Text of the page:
Identity and access management (IAM) is a critical component of any organization’s cybersecurity strategy, but it is particularly important in the realm of operational technology (OT).
What is operational technology (OT)?
OT refers to the systems, devices, and networks used to control and monitor physical processes in industries such as manufacturing, energy, and transportation. These systems are often referred to as “industrial control systems” (ICS) and are critical to the operation of many organizations.
However, OT systems are also vulnerable to cyber threats, which can have serious consequences. For example, a cyber attack on an OT system could result in the loss of valuable data, production downtime, and even physical damage.
This is where IAM comes in. IAM involves the processes and technologies used to manage and secure access to systems, networks, and data. It includes the identification, authentication, and authorization of users, as well as the management of user permissions and access rights.
In the context of OT, IAM is essential for ensuring the security and reliability of critical systems. It helps to prevent unauthorized access to OT systems, which could compromise the integrity of the systems and the data they contain.
Here are a few key reasons why IAM is important in OT:
- Protect against cyber threats: As mentioned above, OT systems are vulnerable to cyber threats, which can have serious consequences. IAM helps to prevent unauthorized access to OT systems, which can mitigate the risk of cyber attacks and protect against the loss of valuable data and production downtime.
- Ensure compliance with industry regulations: Many industries that rely on OT systems have specific regulations and standards in place to ensure the security and reliability of these systems. IAM helps organizations to meet these requirements and ensure compliance.
- Maintain the integrity of OT systems: IAM helps to ensure that only authorized users have access to OT systems and that they are only able to perform actions that are within their defined permissions. This helps to maintain the integrity of the systems and prevent unauthorized or malicious changes.
- Improve efficiency and productivity: IAM can help to streamline the process of granting and revoking access to OT systems, which can improve efficiency and productivity. It can also help to reduce the risk of errors and mistakes, as users are only able to access the systems and data they need to perform their duties.
- Centralized management of OT access: IAM allows organizations to centrally manage and control access to OT systems. This includes the ability to easily add and remove users, as well as define and enforce access policies. This can improve security and make it easier to manage access to critical systems.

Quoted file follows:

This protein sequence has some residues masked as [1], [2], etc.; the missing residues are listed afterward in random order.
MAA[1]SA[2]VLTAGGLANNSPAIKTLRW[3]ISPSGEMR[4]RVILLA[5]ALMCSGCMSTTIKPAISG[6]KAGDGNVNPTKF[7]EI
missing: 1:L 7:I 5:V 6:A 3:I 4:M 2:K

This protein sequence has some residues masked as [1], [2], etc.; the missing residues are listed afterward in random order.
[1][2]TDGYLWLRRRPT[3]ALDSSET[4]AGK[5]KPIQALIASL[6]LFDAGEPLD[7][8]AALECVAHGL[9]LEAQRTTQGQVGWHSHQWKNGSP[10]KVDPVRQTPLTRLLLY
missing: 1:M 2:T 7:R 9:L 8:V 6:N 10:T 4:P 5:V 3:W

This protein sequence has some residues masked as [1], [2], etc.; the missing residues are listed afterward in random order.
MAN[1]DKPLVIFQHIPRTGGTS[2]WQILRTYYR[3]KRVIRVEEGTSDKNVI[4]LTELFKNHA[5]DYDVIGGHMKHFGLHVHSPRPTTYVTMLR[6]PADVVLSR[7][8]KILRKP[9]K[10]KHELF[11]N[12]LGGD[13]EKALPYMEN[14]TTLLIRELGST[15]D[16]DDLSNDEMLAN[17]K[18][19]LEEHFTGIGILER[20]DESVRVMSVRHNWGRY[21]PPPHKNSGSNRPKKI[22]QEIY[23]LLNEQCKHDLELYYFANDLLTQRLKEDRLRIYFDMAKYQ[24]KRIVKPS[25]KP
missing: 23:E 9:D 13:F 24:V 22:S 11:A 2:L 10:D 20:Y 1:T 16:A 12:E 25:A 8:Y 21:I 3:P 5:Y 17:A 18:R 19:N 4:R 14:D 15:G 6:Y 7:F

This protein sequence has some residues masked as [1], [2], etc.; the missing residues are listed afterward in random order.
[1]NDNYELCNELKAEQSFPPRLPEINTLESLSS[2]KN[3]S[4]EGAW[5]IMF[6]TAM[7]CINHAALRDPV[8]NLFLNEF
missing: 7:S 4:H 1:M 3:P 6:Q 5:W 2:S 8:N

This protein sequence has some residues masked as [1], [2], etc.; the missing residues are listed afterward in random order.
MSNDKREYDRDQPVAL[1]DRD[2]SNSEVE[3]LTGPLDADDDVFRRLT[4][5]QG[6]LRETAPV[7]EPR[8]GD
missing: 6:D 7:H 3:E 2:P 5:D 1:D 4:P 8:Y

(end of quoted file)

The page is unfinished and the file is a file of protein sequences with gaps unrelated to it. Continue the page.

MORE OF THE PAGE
- Improved security through authentication and authorization: IAM helps to ensure that only authorized users are able to access OT systems. This is achieved through the use of authentication techniques such as passwords, biometrics, and multi-factor authentication. In addition, IAM allows organizations to define and enforce access policies, which can further improve security by limiting the actions that users are able to perform.
- Reduce the risk of insider threats: Insider threats, such as employees or contractors who abuse their privileges or access systems without permission, can pose a significant risk to OT systems. IAM can help to reduce this risk by carefully managing and monitoring access to the systems and detecting and preventing unauthorized access or activities.
- Support incident response efforts: In the event of a cyber attack or other security incident, IAM can play a critical role in responding to the incident and mitigating the damage. It can provide a record of who had access to the affected systems and when, which can help to identify the source of the incident and take appropriate action.
IAM for IT vs. OT – are they the same?
The answer is no. IAM is more than a technology and a tool set. Organizations that try to implement IAM solutions in OT the same way they did in IT are attempting to fit a square peg in a round hole.
Implementation of IT IAM processes in an OT environment usually is met with push back from OT teams or by bypassing IAM controls with shadow access processes. IAM processes such has how access is requested, approved and granted for OT, and most importantly, how users access systems in remote parts (middle of nowhere with no connectivity to receive an SMS for MFA is a classic example) are very different than what we see in IT. Unless OT IAM processes are implemented to make life easier for OT practitioners, organizations continue to stand risk of non-adoption. This can lead to self-inflicted business disruptions and a degraded customer experience.
Contact us to learn how effective implementation of ObserveID’sIAM solution enables your organization to answer key questions about:
- who has access to what
- how they got that access
- whether that access is still needed and
- how to remove unneeded access quickly and consistently.